I thought it might be worthwhile to sort out some of the bumbling, blathering nonsense related to manufacturing flowing from the President and President wannabes.
Taxing the Rich
The Democrats think the rich are getting too rich and should pony up more in the way of taxes. Republicans say the rich are the job creators and taxing them will kill the goose that lays golden eggs (although in light of the unemployment rate it doesn't seem as though they have been laying too many eggs of late). It turns out a couple of guys named Bakila, Cole and Heim, who seem to have no shortage of time and taxpayer money on their hands, studied the matter ad nauseum, and issued a mind-numbing report on it, at least as the data existed through 2006.
I went through the data and sorted it out, putting the rich folks into three categories: Leeches, consisting primarily of financial sector people, lawyers, government employees and realtors; Techies, consisting of engineers, scientists, doctors and professors; Job Creators, mostly made up of farmers and people running non-financial private sector companies. I tossed out the rest – less than 10% made up of artists, athletes, assorted oddballs and dead people who somehow are managing to pull down a healthy income from the grave.
I know that the groupings are not very clean and wholly arbitrary but I did the best I could with what I had. The case can be made that real estate folks who are actually building things create jobs, rather than simply flipping property the value of which is entirely the product of the sweat of someone else's brow; and private sector Job Creators include all sorts of dubious enterprises. I don't think greater clarity around the edges will change the conclusion much, however. Here's what it shows:
That the rich are getting richer is true. In 1979 the top 1% of the income earners raked in 9.2% of the nation's total income. By 2006 the top 1% were pulling in 16.2% of all the payroll dough. The folks who create jobs are still the biggest winners, but less so than they used to be. The folks who saw the real improvement – going from fithy rich to stinkin', filthy rich at the greatest rate – were in the Leech category.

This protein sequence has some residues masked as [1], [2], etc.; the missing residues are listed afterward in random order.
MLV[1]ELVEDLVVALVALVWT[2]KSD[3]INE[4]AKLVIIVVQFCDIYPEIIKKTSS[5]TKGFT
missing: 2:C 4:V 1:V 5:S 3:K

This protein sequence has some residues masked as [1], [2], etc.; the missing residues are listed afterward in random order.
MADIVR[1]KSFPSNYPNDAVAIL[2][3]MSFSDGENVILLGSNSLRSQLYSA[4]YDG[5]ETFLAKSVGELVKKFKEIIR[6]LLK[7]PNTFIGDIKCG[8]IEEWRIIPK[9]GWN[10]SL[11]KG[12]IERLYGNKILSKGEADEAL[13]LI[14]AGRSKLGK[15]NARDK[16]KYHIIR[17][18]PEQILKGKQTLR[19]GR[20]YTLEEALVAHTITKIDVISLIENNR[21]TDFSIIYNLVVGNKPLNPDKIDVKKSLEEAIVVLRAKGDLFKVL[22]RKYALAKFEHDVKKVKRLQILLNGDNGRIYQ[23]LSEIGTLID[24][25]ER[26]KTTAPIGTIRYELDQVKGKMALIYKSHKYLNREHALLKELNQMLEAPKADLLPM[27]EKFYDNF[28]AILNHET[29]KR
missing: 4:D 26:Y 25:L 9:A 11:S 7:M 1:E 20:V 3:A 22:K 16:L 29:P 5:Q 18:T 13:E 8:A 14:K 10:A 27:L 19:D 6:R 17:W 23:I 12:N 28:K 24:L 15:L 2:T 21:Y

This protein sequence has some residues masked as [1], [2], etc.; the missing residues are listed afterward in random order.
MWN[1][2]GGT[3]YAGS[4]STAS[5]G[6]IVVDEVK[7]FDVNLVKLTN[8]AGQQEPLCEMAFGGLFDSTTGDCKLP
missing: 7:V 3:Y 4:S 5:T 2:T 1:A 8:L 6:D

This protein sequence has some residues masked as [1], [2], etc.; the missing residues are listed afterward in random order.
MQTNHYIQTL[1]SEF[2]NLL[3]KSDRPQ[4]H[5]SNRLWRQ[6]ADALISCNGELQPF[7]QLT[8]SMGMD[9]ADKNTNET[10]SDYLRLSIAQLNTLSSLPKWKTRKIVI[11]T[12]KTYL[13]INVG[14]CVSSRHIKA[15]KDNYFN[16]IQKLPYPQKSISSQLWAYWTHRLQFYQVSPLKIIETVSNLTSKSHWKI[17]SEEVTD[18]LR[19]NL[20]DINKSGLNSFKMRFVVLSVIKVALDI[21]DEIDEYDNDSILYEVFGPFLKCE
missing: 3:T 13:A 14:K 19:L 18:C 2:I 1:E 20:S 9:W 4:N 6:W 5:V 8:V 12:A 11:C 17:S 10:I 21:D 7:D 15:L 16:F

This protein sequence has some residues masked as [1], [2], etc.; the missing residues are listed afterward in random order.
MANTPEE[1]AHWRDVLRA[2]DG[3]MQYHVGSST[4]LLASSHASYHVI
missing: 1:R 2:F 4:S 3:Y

Seems to me when Republicans and Democrats over-simplify the issue the whole 'baby and the bathwater' thing kicks in. Raising the tax rates on job ceators is a singularly bad idea, but most of the politicians aren't smart enough to understand the difference between a leech on American business and the people who actually drive it. They only see this confusing blur of people who don't work for the government, and they all kinda look the same. Mitt Romney, for example, who is a pure, dyed in the wool leech, is lumped into the same category as Herman Cain, a Job Creator – both just 'business guys' in the minds of the average politician or Fox News mouthpiece.
The problem is that the average taxpayer agrees that the leeches should be taxed to the max – take it all, in fact, is how most of them feel. Job Creators, on the other hand should be left alone. Liberals just plain don't like rich folks, whether they create jobs or not – except of course for the oddballs from the entertainment and sports world I excluded. Liberals love them because, well, most of the oddballs are liberals and put their wealth into liberal causes.
Mr Obama has been hard to read when it comes to his view of manufacturing. Some of that is because community activists generally don't understand manufacturing in the least – or have much respect for it. Some of it is because he is a big believer in the more outrageous environmental philosophies and is generally an anti-business liberal at heart. Mostly, though, the mixed signals are the result of the fact that, more than anything else, he is a Chicago politician, which means everything he controls from the White House is for sale.
I suggest that if you go back and ponder where the TARP and stimulus money went, the whole GM bailout and takeover, the Boeing-NLRB debacle, read this article from the Washington Post – a 'news' source that is about as pro-Obama as it gets, and try to make sense of his $500 million robots and other high tech boondoggle, you will see what I see … that Obama's industrial policy has a certain logic and consitency:
The proof of my theory is this: Just about all Evolving Excellence readers are involved in manufacturing in some manner or another. Just about all of you are in the great big red zone – non-union, not Star Wars high tech. How many of you are sitting around the break room at work telling each other, "I sure wish the government would borrow some money from China and build me a robot – and, better yet, get me some union guys to run the robot. Then our business would really boom."?